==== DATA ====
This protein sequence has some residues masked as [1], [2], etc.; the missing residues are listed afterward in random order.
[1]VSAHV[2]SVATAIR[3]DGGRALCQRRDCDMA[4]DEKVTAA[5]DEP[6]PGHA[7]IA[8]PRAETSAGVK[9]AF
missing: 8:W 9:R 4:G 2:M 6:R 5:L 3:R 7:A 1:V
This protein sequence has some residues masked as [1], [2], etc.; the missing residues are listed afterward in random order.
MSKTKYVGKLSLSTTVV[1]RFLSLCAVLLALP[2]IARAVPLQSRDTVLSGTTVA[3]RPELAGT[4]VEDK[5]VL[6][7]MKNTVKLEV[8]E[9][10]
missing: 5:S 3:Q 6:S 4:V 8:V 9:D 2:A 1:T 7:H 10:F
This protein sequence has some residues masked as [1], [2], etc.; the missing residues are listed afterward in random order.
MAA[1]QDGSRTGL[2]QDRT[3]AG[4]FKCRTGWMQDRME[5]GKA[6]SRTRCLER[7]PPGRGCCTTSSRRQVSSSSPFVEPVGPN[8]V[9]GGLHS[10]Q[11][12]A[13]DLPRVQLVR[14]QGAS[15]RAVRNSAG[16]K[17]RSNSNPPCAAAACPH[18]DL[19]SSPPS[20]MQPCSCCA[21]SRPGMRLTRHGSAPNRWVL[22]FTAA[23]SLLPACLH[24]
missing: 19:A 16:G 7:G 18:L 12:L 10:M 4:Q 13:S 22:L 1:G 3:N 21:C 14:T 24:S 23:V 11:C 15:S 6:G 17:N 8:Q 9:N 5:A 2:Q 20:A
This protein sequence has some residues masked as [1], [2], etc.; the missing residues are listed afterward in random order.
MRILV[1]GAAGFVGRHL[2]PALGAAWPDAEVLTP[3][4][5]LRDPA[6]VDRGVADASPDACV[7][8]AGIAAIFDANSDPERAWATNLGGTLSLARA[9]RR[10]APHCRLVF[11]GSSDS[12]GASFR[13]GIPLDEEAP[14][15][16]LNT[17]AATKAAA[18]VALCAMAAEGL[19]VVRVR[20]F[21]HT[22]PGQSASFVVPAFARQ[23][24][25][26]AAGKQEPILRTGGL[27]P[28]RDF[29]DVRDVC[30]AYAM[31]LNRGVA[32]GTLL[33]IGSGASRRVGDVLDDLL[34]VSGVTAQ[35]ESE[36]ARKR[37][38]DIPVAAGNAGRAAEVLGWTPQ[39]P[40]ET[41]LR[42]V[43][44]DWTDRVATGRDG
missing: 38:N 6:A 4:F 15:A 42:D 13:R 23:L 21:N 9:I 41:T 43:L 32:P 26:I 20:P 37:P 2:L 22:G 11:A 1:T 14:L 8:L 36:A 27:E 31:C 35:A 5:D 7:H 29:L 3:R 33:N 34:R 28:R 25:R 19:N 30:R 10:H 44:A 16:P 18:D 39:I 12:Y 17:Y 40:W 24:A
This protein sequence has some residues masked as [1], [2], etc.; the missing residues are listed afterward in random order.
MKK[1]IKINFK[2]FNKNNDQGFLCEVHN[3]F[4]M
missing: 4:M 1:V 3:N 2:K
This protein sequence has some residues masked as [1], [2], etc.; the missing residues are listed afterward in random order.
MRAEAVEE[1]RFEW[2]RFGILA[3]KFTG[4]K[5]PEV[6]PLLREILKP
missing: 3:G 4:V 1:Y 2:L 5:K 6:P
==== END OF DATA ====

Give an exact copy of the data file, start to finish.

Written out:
This protein sequence has some residues masked as [1], [2], etc.; the missing residues are listed afterward in random order.
[1]VSAHV[2]SVATAIR[3]DGGRALCQRRDCDMA[4]DEKVTAA[5]DEP[6]PGHA[7]IA[8]PRAETSAGVK[9]AF
missing: 8:W 9:R 4:G 2:M 6:R 5:L 3:R 7:A 1:V
This protein sequence has some residues masked as [1], [2], etc.; the missing residues are listed afterward in random order.
MSKTKYVGKLSLSTTVV[1]RFLSLCAVLLALP[2]IARAVPLQSRDTVLSGTTVA[3]RPELAGT[4]VEDK[5]VL[6][7]MKNTVKLEV[8]E[9][10]
missing: 5:S 3:Q 6:S 4:V 8:V 9:D 2:A 1:T 7:H 10:F
This protein sequence has some residues masked as [1], [2], etc.; the missing residues are listed afterward in random order.
MAA[1]QDGSRTGL[2]QDRT[3]AG[4]FKCRTGWMQDRME[5]GKA[6]SRTRCLER[7]PPGRGCCTTSSRRQVSSSSPFVEPVGPN[8]V[9]GGLHS[10]Q[11][12]A[13]DLPRVQLVR[14]QGAS[15]RAVRNSAG[16]K[17]RSNSNPPCAAAACPH[18]DL[19]SSPPS[20]MQPCSCCA[21]SRPGMRLTRHGSAPNRWVL[22]FTAA[23]SLLPACLH[24]
missing: 19:A 16:G 7:G 18:L 12:L 10:M 4:Q 13:S 22:L 1:G 3:N 21:C 14:T 24:S 23:V 11:C 15:S 6:G 17:N 8:Q 9:N 5:A 2:Q 20:A
This protein sequence has some residues masked as [1], [2], etc.; the missing residues are listed afterward in random order.
MRILV[1]GAAGFVGRHL[2]PALGAAWPDAEVLTP[3][4][5]LRDPA[6]VDRGVADASPDACV[7][8]AGIAAIFDANSDPERAWATNLGGTLSLARA[9]RR[10]APHCRLVF[11]GSSDS[12]GASFR[13]GIPLDEEAP[14][15][16]LNT[17]AATKAAA[18]VALCAMAAEGL[19]VVRVR[20]F[21]HT[22]PGQSASFVVPAFARQ[23][24][25][26]AAGKQEPILRTGGL[27]P[28]RDF[29]DVRDVC[30]AYAM[31]LNRGVA[32]GTLL[33]IGSGASRRVGDVLDDLL[34]VSGVTAQ[35]ESE[36]ARKR[37][38]DIPVAAGNAGRAAEVLGWTPQ[39]P[40]ET[41]LR[42]V[43][44]DWTDRVATGRDG
missing: 38:N 6:A 4:F 15:A 42:D 13:R 23:L 21:N 9:I 41:T 43:L 32:P 26:I 20:P 37:P 2:L 22:G 11:A 1:T 14:L 8:L 36:A 27:E 31:C 35:A 5:D 7:H 29:L 3:R 33:N 34:R 28:R 25:R 19:N 30:R 10:H 44:A 16:P 18:D 39:I 12:Y 17:Y 40:W 24:A
This protein sequence has some residues masked as [1], [2], etc.; the missing residues are listed afterward in random order.
MKK[1]IKINFK[2]FNKNNDQGFLCEVHN[3]F[4]M
missing: 4:M 1:V 3:N 2:K
This protein sequence has some residues masked as [1], [2], etc.; the missing residues are listed afterward in random order.
MRAEAVEE[1]RFEW[2]RFGILA[3]KFTG[4]K[5]PEV[6]PLLREILKP
missing: 3:G 4:V 1:Y 2:L 5:K 6:P